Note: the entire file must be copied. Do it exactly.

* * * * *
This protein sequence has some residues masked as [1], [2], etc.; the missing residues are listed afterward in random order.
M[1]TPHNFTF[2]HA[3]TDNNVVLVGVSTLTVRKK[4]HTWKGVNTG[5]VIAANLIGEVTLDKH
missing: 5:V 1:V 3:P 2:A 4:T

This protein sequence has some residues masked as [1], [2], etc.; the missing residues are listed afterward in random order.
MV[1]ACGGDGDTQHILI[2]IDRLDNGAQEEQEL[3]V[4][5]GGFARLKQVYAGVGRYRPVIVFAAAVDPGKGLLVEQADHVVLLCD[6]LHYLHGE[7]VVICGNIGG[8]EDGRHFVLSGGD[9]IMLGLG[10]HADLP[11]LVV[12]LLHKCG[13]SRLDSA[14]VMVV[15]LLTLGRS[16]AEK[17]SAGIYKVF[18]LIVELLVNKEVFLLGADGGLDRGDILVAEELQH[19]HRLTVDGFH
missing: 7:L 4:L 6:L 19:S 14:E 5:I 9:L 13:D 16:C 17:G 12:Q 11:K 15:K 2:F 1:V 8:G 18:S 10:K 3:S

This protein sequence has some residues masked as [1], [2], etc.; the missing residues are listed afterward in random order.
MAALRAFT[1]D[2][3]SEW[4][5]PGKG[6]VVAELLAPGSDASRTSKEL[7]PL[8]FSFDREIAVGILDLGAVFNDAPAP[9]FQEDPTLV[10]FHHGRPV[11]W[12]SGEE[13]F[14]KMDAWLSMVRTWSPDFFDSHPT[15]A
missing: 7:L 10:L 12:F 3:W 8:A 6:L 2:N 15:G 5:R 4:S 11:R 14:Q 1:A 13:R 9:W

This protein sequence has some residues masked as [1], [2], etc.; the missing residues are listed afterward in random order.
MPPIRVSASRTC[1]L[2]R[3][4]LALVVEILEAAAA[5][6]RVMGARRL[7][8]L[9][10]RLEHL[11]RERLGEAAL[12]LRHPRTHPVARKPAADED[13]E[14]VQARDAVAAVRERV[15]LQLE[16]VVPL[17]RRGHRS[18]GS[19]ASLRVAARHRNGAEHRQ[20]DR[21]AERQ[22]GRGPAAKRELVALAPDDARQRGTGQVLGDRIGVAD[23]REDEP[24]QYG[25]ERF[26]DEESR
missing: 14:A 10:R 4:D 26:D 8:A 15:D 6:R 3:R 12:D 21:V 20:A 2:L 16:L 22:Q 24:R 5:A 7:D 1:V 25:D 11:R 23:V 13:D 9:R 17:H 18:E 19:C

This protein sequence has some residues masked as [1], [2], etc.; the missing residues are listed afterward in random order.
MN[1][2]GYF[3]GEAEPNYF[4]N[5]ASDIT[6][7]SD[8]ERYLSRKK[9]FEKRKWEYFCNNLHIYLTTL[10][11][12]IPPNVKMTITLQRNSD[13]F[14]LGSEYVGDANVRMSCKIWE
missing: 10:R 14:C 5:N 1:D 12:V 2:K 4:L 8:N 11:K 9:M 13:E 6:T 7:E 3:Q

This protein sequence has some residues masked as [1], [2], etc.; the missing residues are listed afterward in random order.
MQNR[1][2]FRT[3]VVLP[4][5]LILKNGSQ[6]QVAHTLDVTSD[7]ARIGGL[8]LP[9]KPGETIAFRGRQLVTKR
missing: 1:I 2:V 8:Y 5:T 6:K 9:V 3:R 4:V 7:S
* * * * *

This protein sequence has some residues masked as [1], [2], etc.; the missing residues are listed afterward in random order.
M[1]TPHNFTF[2]HA[3]TDNNVVLVGVSTLTVRKK[4]HTWKGVNTG[5]VIAANLIGEVTLDKH
missing: 5:V 1:V 3:P 2:A 4:T

This protein sequence has some residues masked as [1], [2], etc.; the missing residues are listed afterward in random order.
MV[1]ACGGDGDTQHILI[2]IDRLDNGAQEEQEL[3]V[4][5]GGFARLKQVYAGVGRYRPVIVFAAAVDPGKGLLVEQADHVVLLCD[6]LHYLHGE[7]VVICGNIGG[8]EDGRHFVLSGGD[9]IMLGLG[10]HADLP[11]LVV[12]LLHKCG[13]SRLDSA[14]VMVV[15]LLTLGRS[16]AEK[17]SAGIYKVF[18]LIVELLVNKEVFLLGADGGLDRGDILVAEELQH[19]HRLTVDGFH
missing: 7:L 4:L 6:L 19:S 14:E 5:I 9:L 13:D 16:C 17:G 12:Q 11:K 15:K 2:F 1:V 8:G 18:S 10:K 3:S

This protein sequence has some residues masked as [1], [2], etc.; the missing residues are listed afterward in random order.
MAALRAFT[1]D[2][3]SEW[4][5]PGKG[6]VVAELLAPGSDASRTSKEL[7]PL[8]FSFDREIAVGILDLGAVFNDAPAP[9]FQEDPTLV[10]FHHGRPV[11]W[12]SGEE[13]F[14]KMDAWLSMVRTWSPDFFDSHPT[15]A
missing: 7:L 10:L 12:F 3:W 8:A 6:L 2:N 15:G 5:R 4:S 11:R 14:Q 1:A 13:R 9:W

This protein sequence has some residues masked as [1], [2], etc.; the missing residues are listed afterward in random order.
MPPIRVSASRTC[1]L[2]R[3][4]LALVVEILEAAAA[5][6]RVMGARRL[7][8]L[9][10]RLEHL[11]RERLGEAAL[12]LRHPRTHPVARKPAADED[13]E[14]VQARDAVAAVRERV[15]LQLE[16]VVPL[17]RRGHRS[18]GS[19]ASLRVAARHRNGAEHRQ[20]DR[21]AERQ[22]GRGPAAKRELVALAPDDARQRGTGQVLGDRIGVAD[23]REDEP[24]QYG[25]ERF[26]DEESR
missing: 14:A 10:R 4:D 26:D 8:A 15:D 6:R 3:R 12:D 21:V 20:A 2:L 16:L 22:Q 24:R 5:A 7:D 1:V 25:D 11:R 23:V 13:D 9:R 17:H 18:E 19:C

This protein sequence has some residues masked as [1], [2], etc.; the missing residues are listed afterward in random order.
MN[1][2]GYF[3]GEAEPNYF[4]N[5]ASDIT[6][7]SD[8]ERYLSRKK[9]FEKRKWEYFCNNLHIYLTTL[10][11][12]IPPNVKMTITLQRNSD[13]F[14]LGSEYVGDANVRMSCKIWE
missing: 10:R 14:C 5:N 1:D 12:V 2:K 4:L 8:N 11:K 9:M 13:E 6:T 7:E 3:Q

This protein sequence has some residues masked as [1], [2], etc.; the missing residues are listed afterward in random order.
MQNR[1][2]FRT[3]VVLP[4][5]LILKNGSQ[6]QVAHTLDVTSD[7]ARIGGL[8]LP[9]KPGETIAFRGRQLVTKR
missing: 1:I 2:V 8:Y 5:T 6:K 9:V 3:R 4:V 7:S